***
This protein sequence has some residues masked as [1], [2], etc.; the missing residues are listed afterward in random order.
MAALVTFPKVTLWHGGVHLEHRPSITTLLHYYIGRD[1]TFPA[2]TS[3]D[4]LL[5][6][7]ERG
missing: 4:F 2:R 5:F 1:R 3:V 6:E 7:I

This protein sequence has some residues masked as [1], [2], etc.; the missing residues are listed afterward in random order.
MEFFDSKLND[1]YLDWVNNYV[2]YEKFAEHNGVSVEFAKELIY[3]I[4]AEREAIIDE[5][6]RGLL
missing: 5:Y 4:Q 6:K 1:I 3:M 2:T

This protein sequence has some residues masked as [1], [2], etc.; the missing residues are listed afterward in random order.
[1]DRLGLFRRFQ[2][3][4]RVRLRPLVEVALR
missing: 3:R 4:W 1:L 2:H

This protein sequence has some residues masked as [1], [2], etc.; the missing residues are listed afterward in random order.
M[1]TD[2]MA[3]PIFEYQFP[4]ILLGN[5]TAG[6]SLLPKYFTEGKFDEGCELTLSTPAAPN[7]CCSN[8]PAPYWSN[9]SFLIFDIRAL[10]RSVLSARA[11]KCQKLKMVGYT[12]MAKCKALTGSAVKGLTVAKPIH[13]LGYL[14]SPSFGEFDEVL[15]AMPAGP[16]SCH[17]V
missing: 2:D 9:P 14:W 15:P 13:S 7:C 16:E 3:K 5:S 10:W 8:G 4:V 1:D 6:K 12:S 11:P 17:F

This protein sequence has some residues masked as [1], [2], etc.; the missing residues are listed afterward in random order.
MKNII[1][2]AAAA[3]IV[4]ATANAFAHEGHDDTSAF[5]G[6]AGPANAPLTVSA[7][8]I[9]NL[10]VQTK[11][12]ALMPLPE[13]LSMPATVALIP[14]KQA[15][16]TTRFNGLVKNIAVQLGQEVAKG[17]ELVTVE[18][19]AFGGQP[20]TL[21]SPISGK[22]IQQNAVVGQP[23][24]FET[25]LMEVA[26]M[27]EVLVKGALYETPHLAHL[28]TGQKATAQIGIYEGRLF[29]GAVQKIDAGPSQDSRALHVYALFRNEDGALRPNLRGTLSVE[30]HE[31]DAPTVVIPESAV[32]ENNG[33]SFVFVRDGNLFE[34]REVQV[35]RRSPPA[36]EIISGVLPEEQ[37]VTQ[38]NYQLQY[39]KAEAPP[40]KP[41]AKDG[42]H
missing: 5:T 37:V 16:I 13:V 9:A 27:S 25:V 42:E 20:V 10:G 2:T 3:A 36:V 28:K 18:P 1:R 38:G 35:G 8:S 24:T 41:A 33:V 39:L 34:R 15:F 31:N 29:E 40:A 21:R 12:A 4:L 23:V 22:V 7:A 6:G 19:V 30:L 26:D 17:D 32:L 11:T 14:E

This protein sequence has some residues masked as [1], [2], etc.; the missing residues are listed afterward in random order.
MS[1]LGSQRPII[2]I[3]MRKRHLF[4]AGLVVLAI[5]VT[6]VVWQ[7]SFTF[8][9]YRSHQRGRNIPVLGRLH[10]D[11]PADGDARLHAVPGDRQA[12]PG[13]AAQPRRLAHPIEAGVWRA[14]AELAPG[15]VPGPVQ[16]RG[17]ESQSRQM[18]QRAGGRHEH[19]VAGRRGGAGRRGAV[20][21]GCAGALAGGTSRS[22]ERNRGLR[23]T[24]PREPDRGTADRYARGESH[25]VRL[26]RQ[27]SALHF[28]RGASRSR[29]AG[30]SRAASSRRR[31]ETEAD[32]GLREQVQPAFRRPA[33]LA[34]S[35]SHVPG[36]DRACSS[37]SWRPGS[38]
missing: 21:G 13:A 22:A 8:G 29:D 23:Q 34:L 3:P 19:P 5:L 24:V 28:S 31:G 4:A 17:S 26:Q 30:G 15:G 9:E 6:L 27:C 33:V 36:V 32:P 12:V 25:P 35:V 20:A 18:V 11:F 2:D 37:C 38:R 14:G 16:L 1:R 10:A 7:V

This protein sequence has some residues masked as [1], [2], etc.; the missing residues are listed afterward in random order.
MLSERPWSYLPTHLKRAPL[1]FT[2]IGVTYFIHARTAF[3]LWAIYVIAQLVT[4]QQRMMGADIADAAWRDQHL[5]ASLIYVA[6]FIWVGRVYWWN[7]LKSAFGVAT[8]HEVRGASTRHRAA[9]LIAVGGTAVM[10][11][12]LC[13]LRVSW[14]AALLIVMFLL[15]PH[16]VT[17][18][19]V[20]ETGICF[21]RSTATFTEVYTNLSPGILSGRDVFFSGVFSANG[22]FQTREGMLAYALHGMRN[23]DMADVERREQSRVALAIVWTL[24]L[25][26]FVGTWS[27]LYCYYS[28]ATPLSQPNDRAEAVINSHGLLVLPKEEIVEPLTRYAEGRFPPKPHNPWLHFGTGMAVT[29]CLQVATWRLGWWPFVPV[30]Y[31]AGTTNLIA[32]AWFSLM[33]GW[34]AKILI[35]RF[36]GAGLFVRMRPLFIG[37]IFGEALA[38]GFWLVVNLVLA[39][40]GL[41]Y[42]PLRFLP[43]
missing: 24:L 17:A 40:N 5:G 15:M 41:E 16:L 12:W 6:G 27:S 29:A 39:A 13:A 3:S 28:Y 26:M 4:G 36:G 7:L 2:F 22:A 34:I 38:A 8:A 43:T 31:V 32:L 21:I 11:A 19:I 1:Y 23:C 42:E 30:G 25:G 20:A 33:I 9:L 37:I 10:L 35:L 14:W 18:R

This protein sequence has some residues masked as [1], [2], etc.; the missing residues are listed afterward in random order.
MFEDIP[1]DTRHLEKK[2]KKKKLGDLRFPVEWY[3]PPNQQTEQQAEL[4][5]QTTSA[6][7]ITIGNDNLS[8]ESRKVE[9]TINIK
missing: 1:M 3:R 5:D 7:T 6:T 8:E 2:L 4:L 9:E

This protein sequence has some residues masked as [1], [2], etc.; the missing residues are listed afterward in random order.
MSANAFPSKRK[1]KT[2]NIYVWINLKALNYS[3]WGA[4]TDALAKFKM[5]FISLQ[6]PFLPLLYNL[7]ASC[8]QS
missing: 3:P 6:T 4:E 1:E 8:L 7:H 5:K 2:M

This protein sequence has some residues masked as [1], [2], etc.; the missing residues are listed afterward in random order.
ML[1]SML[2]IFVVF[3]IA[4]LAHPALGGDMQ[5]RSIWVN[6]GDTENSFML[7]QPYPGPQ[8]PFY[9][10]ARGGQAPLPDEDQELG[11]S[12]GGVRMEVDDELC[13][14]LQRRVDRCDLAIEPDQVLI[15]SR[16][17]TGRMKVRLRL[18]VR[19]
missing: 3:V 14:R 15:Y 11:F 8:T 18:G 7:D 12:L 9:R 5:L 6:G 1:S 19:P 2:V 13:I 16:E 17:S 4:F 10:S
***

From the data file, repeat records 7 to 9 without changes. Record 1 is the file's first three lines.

This protein sequence has some residues masked as [1], [2], etc.; the missing residues are listed afterward in random order.
MLSERPWSYLPTHLKRAPL[1]FT[2]IGVTYFIHARTAF[3]LWAIYVIAQLVT[4]QQRMMGADIADAAWRDQHL[5]ASLIYVA[6]FIWVGRVYWWN[7]LKSAFGVAT[8]HEVRGASTRHRAA[9]LIAVGGTAVM[10][11][12]LC[13]LRVSW[14]AALLIVMFLL[15]PH[16]VT[17][18][19]V[20]ETGICF[21]RSTATFTEVYTNLSPGILSGRDVFFSGVFSANG[22]FQTREGMLAYALHGMRN[23]DMADVERREQSRVALAIVWTL[24]L[25][26]FVGTWS[27]LYCYYS[28]ATPLSQPNDRAEAVINSHGLLVLPKEEIVEPLTRYAEGRFPPKPHNPWLHFGTGMAVT[29]CLQVATWRLGWWPFVPV[30]Y[31]AGTTNLIA[32]AWFSLM[33]GW[34]AKILI[35]RF[36]GAGLFVRMRPLFIG[37]IFGEALA[38]GFWLVVNLVLA[39][40]GL[41]Y[42]PLRFLP[43]
missing: 24:L 17:A 40:N 5:G 15:M 41:E 16:L 12:W 6:G 27:S 29:A 39:A 13:A 3:S 28:Y 26:M 4:G 36:G 7:L 2:F 22:A 34:I 38:A 8:A 43:T 31:V 32:L 21:I 11:A 19:I 1:Y 23:C 42:E 30:G 25:G 20:A 33:I 9:L 37:I 10:L 35:L 14:W 18:R

This protein sequence has some residues masked as [1], [2], etc.; the missing residues are listed afterward in random order.
MFEDIP[1]DTRHLEKK[2]KKKKLGDLRFPVEWY[3]PPNQQTEQQAEL[4][5]QTTSA[6][7]ITIGNDNLS[8]ESRKVE[9]TINIK
missing: 1:M 3:R 5:D 7:T 6:T 8:E 2:L 4:L 9:E

This protein sequence has some residues masked as [1], [2], etc.; the missing residues are listed afterward in random order.
MSANAFPSKRK[1]KT[2]NIYVWINLKALNYS[3]WGA[4]TDALAKFKM[5]FISLQ[6]PFLPLLYNL[7]ASC[8]QS
missing: 3:P 6:T 4:E 1:E 8:L 7:H 5:K 2:M